- Draft (or 'socialist poker') is usually a variant of seven-card stud in which the second and subsequent upcard rounds are dealt this way: for each player remaining, one upcard is dealt to the center of the table (not to any specific player). The player with the worst showing hand gets to choose which of them he will take for his next upcard, then the player with the second-worst showing hand chooses his upcard from those left, and so on, until the player who previously had the best showing hand takes the remaining card. Then betting occurs as normal. In seven-card stud, this makes for three 'draft' rounds (the first three cards are dealt normally, as is the final downcard).
- Auction is a similar variation in which each upcard round (or possibly just those after the first) begins with an 'auction' phase. Instead of dealing each player one upcard, the first card is dealt to the center and all players bid on it; the player who bids the highest amount places that amount into the pot, and then has the right to either keep the auction card as his own upcard, or designate another player who is required to take it as his. After the first card is auctioned off and placed, the remaining players are dealt a random upcard as usual, and betting proceeds as usual. This variation is commonly played as high-low split, so it is common for a player to 'purchase' a high card to force it upon an opponent seeking low, for example.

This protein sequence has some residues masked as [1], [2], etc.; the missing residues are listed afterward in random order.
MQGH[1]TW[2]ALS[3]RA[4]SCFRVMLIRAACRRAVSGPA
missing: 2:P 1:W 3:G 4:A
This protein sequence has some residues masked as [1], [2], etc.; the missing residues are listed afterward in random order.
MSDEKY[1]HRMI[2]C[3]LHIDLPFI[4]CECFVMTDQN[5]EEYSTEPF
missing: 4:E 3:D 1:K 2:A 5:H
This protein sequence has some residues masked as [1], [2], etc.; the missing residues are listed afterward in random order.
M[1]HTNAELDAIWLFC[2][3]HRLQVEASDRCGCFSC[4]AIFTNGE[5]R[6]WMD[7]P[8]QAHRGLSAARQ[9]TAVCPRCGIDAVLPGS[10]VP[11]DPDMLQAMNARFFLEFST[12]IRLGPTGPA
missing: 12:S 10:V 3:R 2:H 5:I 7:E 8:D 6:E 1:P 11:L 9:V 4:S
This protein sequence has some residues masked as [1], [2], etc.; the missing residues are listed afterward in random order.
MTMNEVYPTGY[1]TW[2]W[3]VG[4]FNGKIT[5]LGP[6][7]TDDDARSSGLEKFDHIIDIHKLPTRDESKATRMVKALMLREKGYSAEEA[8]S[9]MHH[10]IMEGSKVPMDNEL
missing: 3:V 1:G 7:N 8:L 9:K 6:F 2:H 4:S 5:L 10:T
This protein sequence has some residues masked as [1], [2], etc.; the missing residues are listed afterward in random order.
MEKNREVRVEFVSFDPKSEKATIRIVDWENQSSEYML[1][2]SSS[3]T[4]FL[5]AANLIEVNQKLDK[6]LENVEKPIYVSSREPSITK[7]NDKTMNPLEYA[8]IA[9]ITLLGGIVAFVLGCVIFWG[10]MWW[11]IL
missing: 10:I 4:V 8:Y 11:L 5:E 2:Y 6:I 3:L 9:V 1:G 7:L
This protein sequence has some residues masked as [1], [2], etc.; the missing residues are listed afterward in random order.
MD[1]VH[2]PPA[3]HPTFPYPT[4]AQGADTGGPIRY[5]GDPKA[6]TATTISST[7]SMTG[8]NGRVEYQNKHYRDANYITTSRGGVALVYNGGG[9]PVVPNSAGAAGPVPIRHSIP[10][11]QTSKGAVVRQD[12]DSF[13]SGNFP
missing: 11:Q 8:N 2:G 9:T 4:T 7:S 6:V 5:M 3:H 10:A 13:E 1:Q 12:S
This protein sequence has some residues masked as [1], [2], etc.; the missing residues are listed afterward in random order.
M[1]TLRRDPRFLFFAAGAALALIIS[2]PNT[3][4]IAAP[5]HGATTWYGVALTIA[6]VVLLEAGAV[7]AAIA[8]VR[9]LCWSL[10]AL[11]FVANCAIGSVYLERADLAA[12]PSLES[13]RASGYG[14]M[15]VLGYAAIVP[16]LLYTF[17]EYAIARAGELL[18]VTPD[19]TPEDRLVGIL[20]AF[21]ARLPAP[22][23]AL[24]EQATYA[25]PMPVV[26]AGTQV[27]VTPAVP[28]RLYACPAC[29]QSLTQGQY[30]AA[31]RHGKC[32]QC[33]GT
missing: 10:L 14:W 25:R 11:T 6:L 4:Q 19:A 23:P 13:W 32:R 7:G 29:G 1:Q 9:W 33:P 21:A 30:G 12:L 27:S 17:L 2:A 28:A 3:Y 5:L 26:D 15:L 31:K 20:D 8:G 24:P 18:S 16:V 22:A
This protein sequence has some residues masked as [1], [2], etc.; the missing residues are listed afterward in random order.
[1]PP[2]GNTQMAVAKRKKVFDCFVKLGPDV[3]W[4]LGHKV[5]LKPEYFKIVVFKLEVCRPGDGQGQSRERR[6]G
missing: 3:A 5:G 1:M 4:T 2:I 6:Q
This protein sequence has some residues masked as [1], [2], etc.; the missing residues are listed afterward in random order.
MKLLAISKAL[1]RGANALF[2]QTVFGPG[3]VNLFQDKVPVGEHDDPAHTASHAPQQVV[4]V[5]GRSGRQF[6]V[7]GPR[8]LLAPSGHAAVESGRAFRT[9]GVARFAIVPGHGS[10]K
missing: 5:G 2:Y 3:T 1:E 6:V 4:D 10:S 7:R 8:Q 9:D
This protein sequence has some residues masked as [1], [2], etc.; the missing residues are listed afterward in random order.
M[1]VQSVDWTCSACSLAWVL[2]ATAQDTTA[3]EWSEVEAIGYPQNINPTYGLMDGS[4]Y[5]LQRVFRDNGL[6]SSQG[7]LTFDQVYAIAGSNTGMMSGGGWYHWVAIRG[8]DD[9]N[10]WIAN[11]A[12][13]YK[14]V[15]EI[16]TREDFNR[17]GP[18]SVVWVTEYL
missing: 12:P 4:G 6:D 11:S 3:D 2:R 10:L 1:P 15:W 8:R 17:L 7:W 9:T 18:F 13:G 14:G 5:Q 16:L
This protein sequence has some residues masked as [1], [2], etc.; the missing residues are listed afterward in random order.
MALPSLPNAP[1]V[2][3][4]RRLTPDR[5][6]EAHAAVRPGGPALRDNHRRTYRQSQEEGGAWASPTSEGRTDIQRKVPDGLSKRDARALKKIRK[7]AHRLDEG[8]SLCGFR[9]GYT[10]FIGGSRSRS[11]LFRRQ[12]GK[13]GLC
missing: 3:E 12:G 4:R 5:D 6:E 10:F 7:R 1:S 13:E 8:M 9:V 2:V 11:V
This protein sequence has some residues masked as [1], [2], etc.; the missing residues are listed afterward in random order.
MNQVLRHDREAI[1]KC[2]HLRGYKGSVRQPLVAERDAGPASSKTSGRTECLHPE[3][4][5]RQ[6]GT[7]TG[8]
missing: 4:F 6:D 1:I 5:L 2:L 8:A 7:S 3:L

- Telesina is a stud variant which is played with a stripped 'French' deck. The play follows most five card stud games except that after the fourth betting round a 6th community card called the vela card is placed in the center of the table. The vela card may be used by all players to improve their hand after which another round of betting occurs. The standard hand ranking applies with the slight difference in that a flush beats a full house because it is easier to get a full house than a flush. This is because instead of 13 cards per suit there are only 8 having the cards from 2-6 removed.